Categories
Uncategorized

Ball Feeder Mechanism

Here’s this week’s progress on the wax ball feeder mechanism. These are actually 2D files that were laser cut, but I sort of like the look of making them 2.5D so you can see the dimensionality.

Oh, to make the 3D render I exported a DXF file from Inkscape, load it into OpenSCAD and then use the linear_extrude function.

And yeah, these files are already outdated as there was one mistake (which I fixed with the bandsaw) and I’ve assembled it and found room for improvement.

You can see some earlier iterations here, here, here, here, here, here, and here. Which is to say, if you want to see minor updates with very little context, follow @raster on The Instagram.

You’ll notice an issue with the balls getting stuck in the chute, so there’s a bit of work to do there. I’ve got a few ideas, just need time to test them.

And don’t worry, at some point this might all make sense, once you see the rest of the thing. Or maybe it won’t… who knows!?

Categories
Uncategorized

Enclosure Prototyping

I’ve made a lot of laser cut enclosures over the years. I typically make them out of 3mm or 6mm Baltic Birch plywood, and sometimes I even mix the two sizes, which is fun because you need to remember which tabs need 3mm and which need 6mm.

As much as I’ve made a lot of enclosures, I still occasionally screw up, or get things not quite right the first time. Typically I design the entire enclosure in software and then cut things out. If I’m smart I’ll first cut it using cardboard to prototype how it all goes together. Cardboard isn’t always the correct thickness, but it can often get you close enough and reveal flaws in your design that you can correct before you start cutting wood.

One of my recent discoveries is that if your cardboard is too thick you can squish it in the hydraulic press and it’ll stay pretty squished. There’s a little bounce back, but it’ll be thinner than it was originally.

Categories
Uncategorized

Designing an Omni Wheel

omni-wheel-01

I was at a robotics event a while back and saw so many omni wheels I got inspired to try to design one. I remember looking up omni wheels years ago and seeing how expensive they were, so 3D printing my own seemed like an obvious choice.

omni-wheel-model-01

I mostly succeeded in designing and making one, but it’s also quite a bit of a failure. Don’t get me wrong, it was a fun exercise, and I tend to enjoy a design challenge, but these aren’t gonna work.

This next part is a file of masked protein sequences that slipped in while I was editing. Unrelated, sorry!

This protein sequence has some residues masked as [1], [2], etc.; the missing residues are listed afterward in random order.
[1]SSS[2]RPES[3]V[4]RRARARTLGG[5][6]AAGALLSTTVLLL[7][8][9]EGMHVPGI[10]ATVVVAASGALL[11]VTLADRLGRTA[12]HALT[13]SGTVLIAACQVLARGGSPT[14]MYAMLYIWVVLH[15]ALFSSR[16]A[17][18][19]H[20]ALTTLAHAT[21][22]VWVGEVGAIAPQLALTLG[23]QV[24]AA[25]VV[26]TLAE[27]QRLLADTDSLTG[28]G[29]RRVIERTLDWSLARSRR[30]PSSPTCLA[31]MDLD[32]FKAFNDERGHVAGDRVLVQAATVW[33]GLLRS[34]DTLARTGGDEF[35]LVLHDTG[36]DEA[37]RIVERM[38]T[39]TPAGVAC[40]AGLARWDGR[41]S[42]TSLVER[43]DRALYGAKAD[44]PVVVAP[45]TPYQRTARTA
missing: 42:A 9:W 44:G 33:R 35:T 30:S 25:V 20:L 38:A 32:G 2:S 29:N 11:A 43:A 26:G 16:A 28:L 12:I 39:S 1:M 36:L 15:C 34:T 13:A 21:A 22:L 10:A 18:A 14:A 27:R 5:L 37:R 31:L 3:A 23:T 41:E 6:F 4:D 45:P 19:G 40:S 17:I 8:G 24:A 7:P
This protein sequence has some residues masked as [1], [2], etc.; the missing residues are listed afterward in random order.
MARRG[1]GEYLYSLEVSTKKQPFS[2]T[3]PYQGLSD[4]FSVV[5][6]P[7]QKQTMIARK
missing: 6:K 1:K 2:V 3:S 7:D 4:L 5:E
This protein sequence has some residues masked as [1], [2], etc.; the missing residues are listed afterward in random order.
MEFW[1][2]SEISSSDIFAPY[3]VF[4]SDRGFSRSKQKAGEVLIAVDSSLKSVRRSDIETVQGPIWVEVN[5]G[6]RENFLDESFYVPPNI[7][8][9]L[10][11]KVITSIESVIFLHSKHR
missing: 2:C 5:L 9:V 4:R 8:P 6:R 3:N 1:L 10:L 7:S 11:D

omni-wheel-03

I had planned on brushing Plasti Dip onto the wheels to give them some grip, or maybe casting them from Silicone. (Someone else suggested printing with TPU filament.) If I get back to this project I might consider some of those ideas…

omni-wheel-model-02

So where was my big mistake? When I modeled this, I did not model in the hardware. Sure, I modeled in the holes for the hardware, and what I thought was enough space for the heads of the bolts, but the bolts stick out just a bit too much. As I said, this was a fun exercise, and maybe I’ll revisit it in the future but…

omni-wheel-02

I went looking for omni wheels again and found this VEX IQ 63mm Omni Wheels (2pk) for about $10, which means for $20 I got 4 really nice omni wheels. They might also serve as a reference if I try redesigning my wheels, now that I have a good example to go from. Maybe my choice of 3mm hardware was a poor one. Hmmm, I’m already thinking about the next iteration.

Categories
Uncategorized

Milwaukee Makerspace Collateral

mms-collateral-4934

Billy, one of the new Board Members at Milwaukee Makerspace, was interested in having some letterhead made up so he could solicit donations in a more professional manner, so I designed a letterhead and also made up new cards while I was at it.

mms-collateral-4923

In case you didn’t know, I actually have a degree in Graphic Design. I don’t do a lot of “classic” graphic design for print, and most of my design work nowadays is in developing products and projects and physical things. Still, it was fun to do a little design work.

card-generic

Here’s the front of our “generic” card which we hand out to anyone, at events, etc. Basic info about the space. I brought back our old “Conceive, Collaborate, Create!” motto. (Weird spacing at the top is due to issues.)

card-back

On the back I added the part about being open on Tuesdays. Telling people to come on a Tuesday at 7pm is the most common thing I say.

card-pete

Each member of the Board of Directors also got a card designed. They could choose if they wanted their phone number on it. (Not all members wanted cards.)

letterhead

The letterhead itself has a clean look, and a line that says “Milwaukee’s Hackerspace and Fabrication Lab” which is also found on the web site and a call back to the early years of describing ourselves.